“Real time marketing,” or using current events as opportunities to market at lightening speed, presents a big risk to a business and yields even bigger rewards if done right. An optimally timed social media post can build your brand, engender customer goodwill, and bring the kind of press to your company that proves the competency of your media marketing team. One example: Oreo capitalized on the unexpected blackout at Super Bowl XLVII with a tweet stating “Power out? No problem,” under a photo with the caption “You Can Still Dunk In The Dark.”

Not long after Oreo’s exercise in real time marketing brilliance, Business Insider shone a light on how their social media marketing team were primed for just such an occasion, having focused for the previous 18 months on building a well oiled machine that could effectively react in real time to build the brand. Their strategy of real time engagement coincided with the 100-year anniversary of the chocolate and cream cookie, a year in which they determined they would provide their multitude of fans and followers with one social media post a day. When the lights went out at the New Orleans Super Dome, the team was already standing with their finger on their marketing trigger.

The temptation associated with scoring a viral success in 140 characters or less can lead to unfortunate faux pas, embarrassing missteps, or worse, unintentionally ignorant and insensitive missives that can never be retrieved. As the saying goes, the two certainties in this life are death and taxes. A third is the permanence of everything on the Internet. Companies, both large and small, have been humbled by this newest truth in real time marketing.

The always edgy American Apparel is known for their unique, even avant garde approach to reaching out to their customers and followers. Earlier this year, the socially conscious clothing company was forced to provide a hasty (and not all that believable) apology after a July 4 Tumblr post with the hashtags #smoke and #clouds featured a photo of the NASA Space Shuttle Challenger at the moment of its destruction. American Apparel removed the photo within 45 minutes, claiming the post was uploaded by a member of the marketing team who was born after the tragedy, and thus, was unaware of its significance.

It could be argued that small to mid-sized companies have far more at stake when posting misguided musings to their social media platforms. A small upscale restaurant in Boston called Pigalle received a less than glowing review from one of their Thanksgiving patrons two years ago. Anyone who has ever worked in the service or retail industries knows how they would like to respond and how they must respond. Unfortunately, for Pigalle Chef Marc Orfaly, the Thanksgiving spirit passed him the moment the last dinner was served, and he took to the company’s Facebook page to lambaste the bad review, even going so far as to tell the dissatisfied customer to a engage in a form of self-procreation. A social media tête-à-tête never produces a winner on either side. To prove this point, a Boston Yelp* search of Pigalle informs you that the once acclaimed fine dining eatery has closed their doors forever.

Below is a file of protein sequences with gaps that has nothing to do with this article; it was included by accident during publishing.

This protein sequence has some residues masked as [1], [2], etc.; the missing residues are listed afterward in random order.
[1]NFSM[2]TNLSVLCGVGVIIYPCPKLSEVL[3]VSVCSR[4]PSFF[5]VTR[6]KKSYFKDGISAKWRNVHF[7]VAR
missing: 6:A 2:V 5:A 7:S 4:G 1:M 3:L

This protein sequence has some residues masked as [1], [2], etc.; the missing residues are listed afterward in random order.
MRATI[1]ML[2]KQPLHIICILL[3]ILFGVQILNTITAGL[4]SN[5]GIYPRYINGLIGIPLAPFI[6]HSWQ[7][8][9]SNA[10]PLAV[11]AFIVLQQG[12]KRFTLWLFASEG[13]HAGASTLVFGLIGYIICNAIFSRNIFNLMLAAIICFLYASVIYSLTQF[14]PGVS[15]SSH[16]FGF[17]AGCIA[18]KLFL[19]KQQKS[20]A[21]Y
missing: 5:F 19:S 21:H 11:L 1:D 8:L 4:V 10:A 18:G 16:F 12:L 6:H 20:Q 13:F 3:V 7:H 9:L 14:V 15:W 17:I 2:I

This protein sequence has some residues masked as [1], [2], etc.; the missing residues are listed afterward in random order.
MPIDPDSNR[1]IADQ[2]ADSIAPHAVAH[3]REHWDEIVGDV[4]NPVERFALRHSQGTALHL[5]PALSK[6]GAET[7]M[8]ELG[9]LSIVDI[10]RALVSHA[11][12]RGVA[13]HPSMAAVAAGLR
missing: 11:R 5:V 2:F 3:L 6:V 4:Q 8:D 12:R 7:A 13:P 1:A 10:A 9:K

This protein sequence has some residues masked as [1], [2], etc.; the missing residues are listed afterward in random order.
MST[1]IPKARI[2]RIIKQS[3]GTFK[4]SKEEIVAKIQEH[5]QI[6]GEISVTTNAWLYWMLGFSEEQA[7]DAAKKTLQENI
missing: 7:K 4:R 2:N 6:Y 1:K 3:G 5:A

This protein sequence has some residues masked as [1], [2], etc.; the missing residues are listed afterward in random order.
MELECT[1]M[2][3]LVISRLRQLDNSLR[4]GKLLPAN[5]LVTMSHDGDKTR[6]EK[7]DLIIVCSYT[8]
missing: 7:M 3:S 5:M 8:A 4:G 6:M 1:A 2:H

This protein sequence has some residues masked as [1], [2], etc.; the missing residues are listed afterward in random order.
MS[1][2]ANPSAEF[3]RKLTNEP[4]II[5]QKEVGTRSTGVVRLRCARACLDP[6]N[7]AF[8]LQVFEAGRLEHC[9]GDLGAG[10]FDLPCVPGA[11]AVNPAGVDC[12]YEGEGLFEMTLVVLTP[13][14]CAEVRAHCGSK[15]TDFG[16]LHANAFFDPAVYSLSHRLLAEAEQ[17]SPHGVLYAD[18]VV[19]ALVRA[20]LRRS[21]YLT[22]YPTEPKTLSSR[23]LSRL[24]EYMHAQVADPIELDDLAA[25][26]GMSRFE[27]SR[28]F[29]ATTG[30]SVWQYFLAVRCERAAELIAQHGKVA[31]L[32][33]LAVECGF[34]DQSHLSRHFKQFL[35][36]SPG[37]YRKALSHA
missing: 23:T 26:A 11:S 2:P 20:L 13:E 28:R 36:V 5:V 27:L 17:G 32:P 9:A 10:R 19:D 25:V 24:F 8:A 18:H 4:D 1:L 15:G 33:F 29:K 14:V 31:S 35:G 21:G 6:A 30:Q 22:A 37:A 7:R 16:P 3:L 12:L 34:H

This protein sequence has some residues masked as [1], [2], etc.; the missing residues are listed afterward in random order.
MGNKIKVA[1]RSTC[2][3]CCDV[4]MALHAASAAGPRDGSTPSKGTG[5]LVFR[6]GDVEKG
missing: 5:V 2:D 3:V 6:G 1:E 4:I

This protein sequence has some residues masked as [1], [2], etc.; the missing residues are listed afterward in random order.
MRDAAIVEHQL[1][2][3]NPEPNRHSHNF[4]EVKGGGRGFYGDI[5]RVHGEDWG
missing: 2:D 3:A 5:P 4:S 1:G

Large businesses are able to employ entire marketing departments whose job it is to score success after success in expanding a brand. Even still, these large companies don’t always get it right. Whether large or small, a company benefits from partnering with IntelliBright that is dedicated to every detail of a profitable marketing strategy. Your marketing partner expertly crafts online content, effectively drives new revenue into the company coffers, and backs up its efforts up with hard, cold analytics. Your business is too valuable for you to not invest in professional marketing services. Just ask Chef Mark Orfaly, if you can find him.